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JAMA Patient Page |

Osteopenia and Preventing Fractures FREE

Janet M. Torpy, MD, Writer; Cassio Lynm, MA, Illustrator; Richard M. Glass, MD, Editor
JAMA. 2006;296(21):2644. doi:10.1001/jama.296.21.2644.
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Published online

Osteopenia means low bone density. This differs from osteoporosis, a common condition in which the bones are brittle and weak and fracture easily. Osteopenia is not a disease but is a marker for risk of fractures. Older persons are at risk of having unrecognized osteoporosis, which may be discovered only after a fracture (such as a broken hip). Bone densitometry is a simple, painless test that measures bone density. If the bone density is already abnormal, lifestyle changes can help slow progression of bone loss and reduce the occurrence of fractures. The December 6, 2006, issue of JAMA includes an article about osteopenia.

RISK FACTORS

Several factors other than low bone density increase the risk of fractures:

  • Age—The chance of having a fracture increases with age.

  • Falling—Most fractures result from falls.

  • Poor eyesight can lead to falls and fractures and should be corrected if possible.

  • Smoking weakens bones.

  • Drinking more than 2 drinks of alcohol a day increases the chance of hip fractures.

  • Low body weight may lead to a higher risk of hip fracture.

  • White women have about 2 or 3 times greater risk than men or black and Hispanic women.

  • Previous fractures signal a higher risk.

  • Spine fracture usually indicates osteoporosis and a particularly high risk of additional spine fractures.

  • Having a parent who had hip fracture indicates a higher risk of hip fracture.

  • Certain medications, particularly corticosteroids and aromatase inhibitors (used for breast cancer), cause bone loss and increase risk.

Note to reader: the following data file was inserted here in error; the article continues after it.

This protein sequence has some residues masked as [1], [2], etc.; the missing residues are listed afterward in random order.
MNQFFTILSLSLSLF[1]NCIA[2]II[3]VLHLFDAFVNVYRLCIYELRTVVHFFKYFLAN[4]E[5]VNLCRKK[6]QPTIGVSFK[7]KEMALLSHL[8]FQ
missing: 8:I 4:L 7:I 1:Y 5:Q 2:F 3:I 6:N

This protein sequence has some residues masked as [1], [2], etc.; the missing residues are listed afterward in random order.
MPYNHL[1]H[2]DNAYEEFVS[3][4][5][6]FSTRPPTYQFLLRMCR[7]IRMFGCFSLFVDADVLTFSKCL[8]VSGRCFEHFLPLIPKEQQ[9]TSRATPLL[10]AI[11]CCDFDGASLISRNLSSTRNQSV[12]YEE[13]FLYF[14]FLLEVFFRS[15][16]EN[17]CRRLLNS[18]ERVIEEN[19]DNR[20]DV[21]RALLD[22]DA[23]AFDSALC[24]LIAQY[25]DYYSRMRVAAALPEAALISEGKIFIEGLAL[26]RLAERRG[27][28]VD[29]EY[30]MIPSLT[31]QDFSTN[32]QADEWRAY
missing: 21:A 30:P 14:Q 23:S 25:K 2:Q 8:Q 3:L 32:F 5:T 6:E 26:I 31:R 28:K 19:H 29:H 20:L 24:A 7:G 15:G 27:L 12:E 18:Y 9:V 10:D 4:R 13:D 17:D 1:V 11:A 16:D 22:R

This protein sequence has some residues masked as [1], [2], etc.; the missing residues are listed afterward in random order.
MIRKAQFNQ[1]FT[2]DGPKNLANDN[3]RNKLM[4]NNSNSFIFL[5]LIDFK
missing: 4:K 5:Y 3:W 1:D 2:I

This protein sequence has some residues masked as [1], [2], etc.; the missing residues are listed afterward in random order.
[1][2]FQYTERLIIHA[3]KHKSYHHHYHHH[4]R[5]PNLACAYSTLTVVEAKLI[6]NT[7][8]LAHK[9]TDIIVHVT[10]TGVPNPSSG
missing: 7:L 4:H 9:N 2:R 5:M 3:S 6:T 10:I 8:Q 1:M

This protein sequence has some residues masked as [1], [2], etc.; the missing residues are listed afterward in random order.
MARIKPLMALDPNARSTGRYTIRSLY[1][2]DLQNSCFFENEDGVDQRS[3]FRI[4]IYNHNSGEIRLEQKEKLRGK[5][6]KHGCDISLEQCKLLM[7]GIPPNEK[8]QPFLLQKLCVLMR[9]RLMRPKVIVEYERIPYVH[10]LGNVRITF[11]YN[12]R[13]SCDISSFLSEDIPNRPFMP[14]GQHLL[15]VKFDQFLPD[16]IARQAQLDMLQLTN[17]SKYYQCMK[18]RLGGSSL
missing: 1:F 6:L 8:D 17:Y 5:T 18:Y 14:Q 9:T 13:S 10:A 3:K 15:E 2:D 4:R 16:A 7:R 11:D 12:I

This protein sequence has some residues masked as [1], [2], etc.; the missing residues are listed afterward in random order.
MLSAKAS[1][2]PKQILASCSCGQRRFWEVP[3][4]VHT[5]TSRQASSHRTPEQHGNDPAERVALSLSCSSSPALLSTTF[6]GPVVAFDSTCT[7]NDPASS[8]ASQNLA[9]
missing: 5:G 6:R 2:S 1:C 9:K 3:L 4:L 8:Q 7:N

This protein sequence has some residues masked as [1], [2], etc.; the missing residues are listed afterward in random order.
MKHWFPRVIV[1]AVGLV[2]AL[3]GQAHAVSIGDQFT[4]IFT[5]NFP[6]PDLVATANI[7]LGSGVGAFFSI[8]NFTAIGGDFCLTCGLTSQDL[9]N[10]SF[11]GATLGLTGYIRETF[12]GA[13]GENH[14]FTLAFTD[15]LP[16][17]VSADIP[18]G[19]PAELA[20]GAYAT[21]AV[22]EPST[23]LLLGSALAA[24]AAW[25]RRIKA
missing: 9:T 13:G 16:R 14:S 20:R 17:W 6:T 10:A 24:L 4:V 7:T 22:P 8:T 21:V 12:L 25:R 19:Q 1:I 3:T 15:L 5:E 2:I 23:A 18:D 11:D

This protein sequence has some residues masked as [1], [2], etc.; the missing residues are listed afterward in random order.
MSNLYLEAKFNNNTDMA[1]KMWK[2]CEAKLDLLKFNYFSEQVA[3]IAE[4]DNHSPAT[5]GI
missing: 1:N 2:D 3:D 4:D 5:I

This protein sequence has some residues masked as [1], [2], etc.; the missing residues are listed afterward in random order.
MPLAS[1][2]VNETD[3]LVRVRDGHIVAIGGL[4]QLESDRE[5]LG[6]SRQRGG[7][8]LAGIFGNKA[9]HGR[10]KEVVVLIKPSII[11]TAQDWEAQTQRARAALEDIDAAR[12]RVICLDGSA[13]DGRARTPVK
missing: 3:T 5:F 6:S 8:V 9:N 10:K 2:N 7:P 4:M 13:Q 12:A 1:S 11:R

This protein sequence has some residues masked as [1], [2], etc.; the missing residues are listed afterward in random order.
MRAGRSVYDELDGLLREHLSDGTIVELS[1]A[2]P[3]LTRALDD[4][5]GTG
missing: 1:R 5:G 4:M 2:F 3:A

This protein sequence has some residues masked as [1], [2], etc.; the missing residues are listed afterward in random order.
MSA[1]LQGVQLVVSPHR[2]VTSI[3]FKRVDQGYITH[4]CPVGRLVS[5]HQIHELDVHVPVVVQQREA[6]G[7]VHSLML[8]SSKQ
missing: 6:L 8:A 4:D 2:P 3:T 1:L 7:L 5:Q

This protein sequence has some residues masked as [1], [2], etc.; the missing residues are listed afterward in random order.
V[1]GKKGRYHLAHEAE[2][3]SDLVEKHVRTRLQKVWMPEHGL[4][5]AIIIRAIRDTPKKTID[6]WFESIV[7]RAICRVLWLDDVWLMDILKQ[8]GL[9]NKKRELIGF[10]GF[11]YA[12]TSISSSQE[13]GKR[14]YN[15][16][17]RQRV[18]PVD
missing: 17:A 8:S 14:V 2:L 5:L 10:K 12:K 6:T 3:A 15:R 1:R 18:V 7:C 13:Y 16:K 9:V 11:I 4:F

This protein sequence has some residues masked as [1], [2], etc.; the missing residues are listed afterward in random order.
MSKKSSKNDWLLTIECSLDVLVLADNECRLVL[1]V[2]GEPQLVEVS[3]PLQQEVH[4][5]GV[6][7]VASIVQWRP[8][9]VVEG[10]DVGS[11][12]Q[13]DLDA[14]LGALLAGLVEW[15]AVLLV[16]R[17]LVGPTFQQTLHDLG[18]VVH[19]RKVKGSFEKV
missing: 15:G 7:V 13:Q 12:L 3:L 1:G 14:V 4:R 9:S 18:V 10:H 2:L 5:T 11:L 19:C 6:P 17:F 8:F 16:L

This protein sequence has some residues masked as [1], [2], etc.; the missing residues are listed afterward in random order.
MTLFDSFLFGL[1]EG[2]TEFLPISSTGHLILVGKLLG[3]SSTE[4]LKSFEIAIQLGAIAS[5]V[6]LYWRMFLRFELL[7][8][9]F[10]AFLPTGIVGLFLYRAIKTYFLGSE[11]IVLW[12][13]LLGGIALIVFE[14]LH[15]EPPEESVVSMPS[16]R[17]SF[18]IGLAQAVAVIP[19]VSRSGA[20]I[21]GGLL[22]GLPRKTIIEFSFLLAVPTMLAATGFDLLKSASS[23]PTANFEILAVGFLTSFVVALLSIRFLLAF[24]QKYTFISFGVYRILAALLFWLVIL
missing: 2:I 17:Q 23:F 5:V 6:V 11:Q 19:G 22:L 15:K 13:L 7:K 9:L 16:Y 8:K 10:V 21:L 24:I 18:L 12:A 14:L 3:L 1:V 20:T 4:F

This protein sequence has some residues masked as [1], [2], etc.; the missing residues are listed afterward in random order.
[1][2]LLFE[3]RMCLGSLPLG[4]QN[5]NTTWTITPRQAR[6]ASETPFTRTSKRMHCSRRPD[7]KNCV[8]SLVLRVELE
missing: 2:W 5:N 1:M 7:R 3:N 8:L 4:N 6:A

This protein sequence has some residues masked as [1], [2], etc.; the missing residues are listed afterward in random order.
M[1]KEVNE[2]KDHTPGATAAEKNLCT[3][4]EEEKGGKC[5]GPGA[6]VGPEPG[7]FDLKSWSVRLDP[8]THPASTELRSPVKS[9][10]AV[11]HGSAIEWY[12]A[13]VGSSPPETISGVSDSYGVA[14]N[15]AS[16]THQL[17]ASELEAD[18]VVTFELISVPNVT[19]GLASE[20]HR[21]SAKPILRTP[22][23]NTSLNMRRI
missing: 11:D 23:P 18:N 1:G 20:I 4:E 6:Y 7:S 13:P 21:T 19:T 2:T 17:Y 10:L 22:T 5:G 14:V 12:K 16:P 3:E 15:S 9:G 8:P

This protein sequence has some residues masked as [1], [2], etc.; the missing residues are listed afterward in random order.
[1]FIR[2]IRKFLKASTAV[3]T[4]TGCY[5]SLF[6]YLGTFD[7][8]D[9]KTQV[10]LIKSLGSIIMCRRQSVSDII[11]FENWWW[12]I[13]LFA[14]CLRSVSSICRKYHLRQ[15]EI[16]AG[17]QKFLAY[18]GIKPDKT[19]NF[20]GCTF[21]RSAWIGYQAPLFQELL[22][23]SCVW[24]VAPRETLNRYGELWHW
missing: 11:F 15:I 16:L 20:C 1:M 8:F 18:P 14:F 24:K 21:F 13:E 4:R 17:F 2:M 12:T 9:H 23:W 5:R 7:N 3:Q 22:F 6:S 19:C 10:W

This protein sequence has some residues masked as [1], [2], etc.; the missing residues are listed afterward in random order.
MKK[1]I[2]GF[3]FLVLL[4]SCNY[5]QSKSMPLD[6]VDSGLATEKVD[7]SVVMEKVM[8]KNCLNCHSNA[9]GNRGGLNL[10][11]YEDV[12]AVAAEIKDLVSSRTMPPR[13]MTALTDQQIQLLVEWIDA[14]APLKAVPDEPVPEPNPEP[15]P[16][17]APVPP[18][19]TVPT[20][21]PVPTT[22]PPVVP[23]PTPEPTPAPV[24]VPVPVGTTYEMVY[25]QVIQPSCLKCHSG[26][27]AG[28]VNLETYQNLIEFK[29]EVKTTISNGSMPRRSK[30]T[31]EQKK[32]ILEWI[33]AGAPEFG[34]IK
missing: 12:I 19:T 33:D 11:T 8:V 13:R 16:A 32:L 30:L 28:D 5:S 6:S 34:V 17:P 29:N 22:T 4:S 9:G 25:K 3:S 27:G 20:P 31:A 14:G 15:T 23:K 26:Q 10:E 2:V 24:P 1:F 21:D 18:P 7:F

• Medical conditions including stroke with weakness, rheumatoid arthritis, diabetes, and Parkinson disease increase risk.

PREVENTING FRACTURES

  • Maintain a healthy weight, eat a balanced diet, and make regular exercise a daily habit. Weight-bearing exercise (such as walking) is good for building muscle, maintaining bone and joint health, and overall fitness.

  • Expose your skin to 10 minutes of sunlight per day to make sure you have enough vitamin D formation in your body. Use vitamin D-fortified foods or take a vitamin D supplement if needed.

  • Eat foods rich in calcium (dairy products, leafy green vegetables) and consider taking a calcium supplement.

  • Have bone density tests as recommended by your doctor.

  • Do not smoke.

  • Medications are available to treat osteoporosis. These may include bisphosphonates (they slow bone loss and increase bone density), estrogen receptor modulators, estrogen hormone therapy, or other hormones that help to improve bone density. Some reduce the risk of spine fractures, not hip or other types of fractures. These medications may also have other effects and risks that you should discuss with your doctor.

FOR MORE INFORMATION

INFORM YOURSELF

To find this and previous JAMA Patient Pages, go to the Patient Page Index on JAMA's Web site at http://www.jama.com. Many are available in English and Spanish. A Patient Page on bone fractures was published in the May 5, 2004, issue; and one on vitamin D in the November 9, 2005, issue.

Sources: National Institutes of Health Osteoporosis and Related Bone Diseases National Resource Center; National Institute on Aging; American Geriatrics Society; National Institute for Arthritis and Musculoskeletal and Skin Diseases

The JAMA Patient Page is a public service of JAMA. The information and recommendations appearing on this page are appropriate in most instances, but they are not a substitute for medical diagnosis. For specific information concerning your personal medical condition, JAMA suggests that you consult your physician. This page may be photocopied noncommercially by physicians and other health care professionals to share with patients. To purchase bulk reprints, call 203/259-8724.

TOPIC: BONE HEALTH

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